Each entry has a name (the property name like vwc-accordion) and a path to the actual entry file. We will use the entry’s name when generating the HTML files (the number of entries is virually limitless – in our project we have around 30 entries – one for each component).

Inside our webpack.config.js file we can then use the entry in order to tell webpack to to create my chunks like this:

const config = {
entry,
output: {
filename: "[name].bundle.js", // the file name would be my entry"s name with a ".bundle.js" suffix
path: path.resolve(__dirname, "dist") // put all of the build in a dist folder
}
}
Using the entry in the webpack config and mapping every entry to an output chunk using the output property

Webpack takes the entries and bundles them to their own files according to the output definition: call the bundles according to the entry name and put them all in the dist folder.

How to generate an HTML output for every entry with HTMLWebpackPlugin?

HTMLWebpackPlugin accepts two important arguments for the task at hand.

The first is chunks, which accepts what chunks to add to the HTML file.

The second is filename – which will define the name of the HTML file.

So all we need to do is generate a list of HTMLWebpackPlugin instances with the right chunk names. Now that we understand how to generate multiple entries, we can use the same trick in order to generate that list:

const htmlGenerators = listOfComponents.reduce((entries, componentName) => {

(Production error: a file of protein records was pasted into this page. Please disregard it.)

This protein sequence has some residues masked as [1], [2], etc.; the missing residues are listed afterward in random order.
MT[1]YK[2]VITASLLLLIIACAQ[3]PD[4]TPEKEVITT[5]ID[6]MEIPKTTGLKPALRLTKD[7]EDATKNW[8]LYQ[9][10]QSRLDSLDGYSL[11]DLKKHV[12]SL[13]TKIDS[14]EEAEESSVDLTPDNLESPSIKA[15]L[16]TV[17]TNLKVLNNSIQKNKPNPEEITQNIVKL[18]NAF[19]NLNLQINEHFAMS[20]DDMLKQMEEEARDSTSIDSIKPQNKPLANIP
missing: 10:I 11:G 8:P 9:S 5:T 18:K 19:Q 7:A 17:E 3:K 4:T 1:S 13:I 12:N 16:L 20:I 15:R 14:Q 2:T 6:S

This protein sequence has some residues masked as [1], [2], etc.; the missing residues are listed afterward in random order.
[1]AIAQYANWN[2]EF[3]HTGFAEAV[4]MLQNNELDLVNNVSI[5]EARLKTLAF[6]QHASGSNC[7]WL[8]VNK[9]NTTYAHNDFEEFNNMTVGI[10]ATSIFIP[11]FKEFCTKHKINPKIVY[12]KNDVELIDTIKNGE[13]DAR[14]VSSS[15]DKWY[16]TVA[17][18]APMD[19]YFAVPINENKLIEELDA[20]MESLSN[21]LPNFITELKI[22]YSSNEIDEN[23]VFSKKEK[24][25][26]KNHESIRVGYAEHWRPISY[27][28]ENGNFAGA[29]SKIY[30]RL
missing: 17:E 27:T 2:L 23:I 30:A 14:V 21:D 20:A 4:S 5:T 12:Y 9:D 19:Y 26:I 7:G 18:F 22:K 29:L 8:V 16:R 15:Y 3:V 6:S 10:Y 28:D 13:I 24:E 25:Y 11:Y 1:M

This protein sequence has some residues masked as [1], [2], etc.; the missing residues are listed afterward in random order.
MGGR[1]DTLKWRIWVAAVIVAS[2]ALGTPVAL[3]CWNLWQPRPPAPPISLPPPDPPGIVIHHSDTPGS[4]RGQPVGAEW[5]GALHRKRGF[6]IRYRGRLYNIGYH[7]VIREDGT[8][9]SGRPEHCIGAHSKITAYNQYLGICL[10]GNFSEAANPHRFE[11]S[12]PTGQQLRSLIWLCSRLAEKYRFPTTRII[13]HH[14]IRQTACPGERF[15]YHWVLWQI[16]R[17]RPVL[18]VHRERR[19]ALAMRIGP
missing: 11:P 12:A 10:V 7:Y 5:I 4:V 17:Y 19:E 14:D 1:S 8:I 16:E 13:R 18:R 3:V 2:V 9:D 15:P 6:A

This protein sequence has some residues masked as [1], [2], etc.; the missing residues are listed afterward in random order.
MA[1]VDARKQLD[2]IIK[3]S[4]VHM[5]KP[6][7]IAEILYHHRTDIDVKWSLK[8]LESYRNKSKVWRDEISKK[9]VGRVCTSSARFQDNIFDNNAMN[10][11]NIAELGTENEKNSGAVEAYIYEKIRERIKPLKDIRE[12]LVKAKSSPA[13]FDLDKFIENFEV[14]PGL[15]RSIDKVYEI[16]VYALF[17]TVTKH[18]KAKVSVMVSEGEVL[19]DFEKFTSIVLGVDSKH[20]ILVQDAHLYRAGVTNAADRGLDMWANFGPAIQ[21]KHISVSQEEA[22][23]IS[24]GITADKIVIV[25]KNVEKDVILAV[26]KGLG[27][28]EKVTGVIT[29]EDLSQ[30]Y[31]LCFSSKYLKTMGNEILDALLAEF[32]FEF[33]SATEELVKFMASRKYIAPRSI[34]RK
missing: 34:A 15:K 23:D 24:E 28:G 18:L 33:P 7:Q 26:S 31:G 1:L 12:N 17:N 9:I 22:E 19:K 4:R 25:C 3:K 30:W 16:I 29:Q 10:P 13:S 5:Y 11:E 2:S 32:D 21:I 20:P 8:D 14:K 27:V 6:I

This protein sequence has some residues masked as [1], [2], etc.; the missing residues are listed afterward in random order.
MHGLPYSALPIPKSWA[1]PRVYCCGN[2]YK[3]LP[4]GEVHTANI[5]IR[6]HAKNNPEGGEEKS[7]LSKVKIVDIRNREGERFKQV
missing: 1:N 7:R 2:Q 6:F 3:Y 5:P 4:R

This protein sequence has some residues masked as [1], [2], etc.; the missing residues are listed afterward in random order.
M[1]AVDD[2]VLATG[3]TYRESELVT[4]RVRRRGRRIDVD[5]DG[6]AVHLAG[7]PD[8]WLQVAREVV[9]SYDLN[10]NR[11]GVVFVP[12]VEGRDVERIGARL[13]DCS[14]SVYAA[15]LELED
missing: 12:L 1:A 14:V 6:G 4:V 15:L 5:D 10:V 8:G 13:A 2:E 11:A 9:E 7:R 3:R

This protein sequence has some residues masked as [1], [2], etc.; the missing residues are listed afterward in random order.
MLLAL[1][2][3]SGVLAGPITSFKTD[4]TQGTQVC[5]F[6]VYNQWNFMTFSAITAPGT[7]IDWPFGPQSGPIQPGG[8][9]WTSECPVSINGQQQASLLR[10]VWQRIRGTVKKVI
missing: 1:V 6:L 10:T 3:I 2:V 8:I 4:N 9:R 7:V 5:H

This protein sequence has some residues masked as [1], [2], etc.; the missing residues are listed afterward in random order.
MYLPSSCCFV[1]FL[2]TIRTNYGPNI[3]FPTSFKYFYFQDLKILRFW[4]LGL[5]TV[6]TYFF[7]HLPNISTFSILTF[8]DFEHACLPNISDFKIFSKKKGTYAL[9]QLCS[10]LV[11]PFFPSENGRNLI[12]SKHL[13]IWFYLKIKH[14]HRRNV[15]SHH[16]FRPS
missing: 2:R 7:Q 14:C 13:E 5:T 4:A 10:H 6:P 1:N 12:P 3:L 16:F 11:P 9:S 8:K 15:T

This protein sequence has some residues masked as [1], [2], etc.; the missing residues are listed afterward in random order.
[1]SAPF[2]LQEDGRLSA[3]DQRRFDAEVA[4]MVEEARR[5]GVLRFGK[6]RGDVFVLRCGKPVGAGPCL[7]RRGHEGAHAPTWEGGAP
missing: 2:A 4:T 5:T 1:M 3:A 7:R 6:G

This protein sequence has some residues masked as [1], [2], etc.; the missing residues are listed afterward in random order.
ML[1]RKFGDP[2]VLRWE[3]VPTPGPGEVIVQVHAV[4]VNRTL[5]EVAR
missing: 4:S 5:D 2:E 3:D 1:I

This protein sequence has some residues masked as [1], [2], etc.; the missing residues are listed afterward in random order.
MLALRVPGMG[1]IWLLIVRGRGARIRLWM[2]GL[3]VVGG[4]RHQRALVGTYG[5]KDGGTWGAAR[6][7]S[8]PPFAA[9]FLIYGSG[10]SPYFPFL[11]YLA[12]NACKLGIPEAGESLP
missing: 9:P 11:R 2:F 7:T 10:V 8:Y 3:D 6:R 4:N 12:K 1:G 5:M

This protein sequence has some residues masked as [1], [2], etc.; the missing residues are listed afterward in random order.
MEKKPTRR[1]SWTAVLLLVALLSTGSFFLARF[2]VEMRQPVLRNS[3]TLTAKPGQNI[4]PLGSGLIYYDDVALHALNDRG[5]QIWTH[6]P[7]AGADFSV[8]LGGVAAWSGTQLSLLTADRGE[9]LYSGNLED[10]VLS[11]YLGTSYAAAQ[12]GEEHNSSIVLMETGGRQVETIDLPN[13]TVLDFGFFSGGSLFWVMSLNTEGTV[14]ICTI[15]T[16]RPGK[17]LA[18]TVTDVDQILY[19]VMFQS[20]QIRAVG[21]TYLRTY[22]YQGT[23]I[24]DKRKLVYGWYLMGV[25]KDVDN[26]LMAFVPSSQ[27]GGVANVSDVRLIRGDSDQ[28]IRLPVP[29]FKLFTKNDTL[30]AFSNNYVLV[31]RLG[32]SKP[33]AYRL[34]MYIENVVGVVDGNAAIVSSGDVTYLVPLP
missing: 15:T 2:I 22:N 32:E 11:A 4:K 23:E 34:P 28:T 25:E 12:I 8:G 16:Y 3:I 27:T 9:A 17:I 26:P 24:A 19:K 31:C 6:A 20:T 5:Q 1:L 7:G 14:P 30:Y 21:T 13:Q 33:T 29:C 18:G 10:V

entries.push(new HtmlWebpackPlugin({
inject: true,
chunks: [componentName],
filename: `${componentName}.html`
}));
return entries;
}, []);
For each component we create an HTMLWebpackPlugin instance

In essence, we generate an array of HTMLWebpackPlugin instances.

Each instance states the chunk to be used as an entry name – the same we stated in the entry object for the webpack entry property. This is how HTMLWebpackPlugin “knows” to generate the HTML to the specific entrypoint’s bundle.

The filename can be whatever – but makes sense to use the entry name as well (in this case, the componentName is used for the entry name).

Eventually I wrap it up in the webpack config like this:

const config = {
entry,
output: {
filename: "[name].bundle.js", // the file name would be my entry"s name with a ".bundle.js" suffix
path: path.resolve(__dirname, "dist") // put all of the build in a dist folder
},
plugins: [
new CleanWebpackPlugin(), // use the clean plugin to delete the dist folder before a build
htmlGenerators
]
};
Adding the htmlGenerators to the plugins list

And this is all that is behind the magic of multiple HTML files for multiple entries with HTMLWebpackPlugin.

Summary

Generating multiple HTML outputs for multiple entries can be useful for various reasons. It is very easy to generate it using Webpack and HTMLWebpackPlugin.

I used it in order to generate dynamic test pages for our visual regression system. I also used the same system to create a development environment for our Design System web components.

Using the same setup, I’ve created a simple “main page” that allows developers to navigate between the different tests and test them live using a webpack dev server.

I add a main entry that will connect the other entries by adding another property to the entry object:

entry.mainPage = (path.join(__dirname, "assets/main.js"));

The main.js file practically creates a menu that redirects to the other HTML files. In essence, we eventually get a “website” for developers to work with on every component in isolation. Using webpack’s dev server allows us a better development experience. For instance, we get HMR out of the box.

Webpack is a great tool. Very versatile with a huge ecosystem. The HTMLWebpackPlugin was there quite from the start – and I believe it is one of the most popular of webpack’s plugins. Now you know how to use it in order to generate multiple HTML files for multiple entries.

Thanks a lot to Michael Perez and Yuval Bar Levi for the review of this article 🙂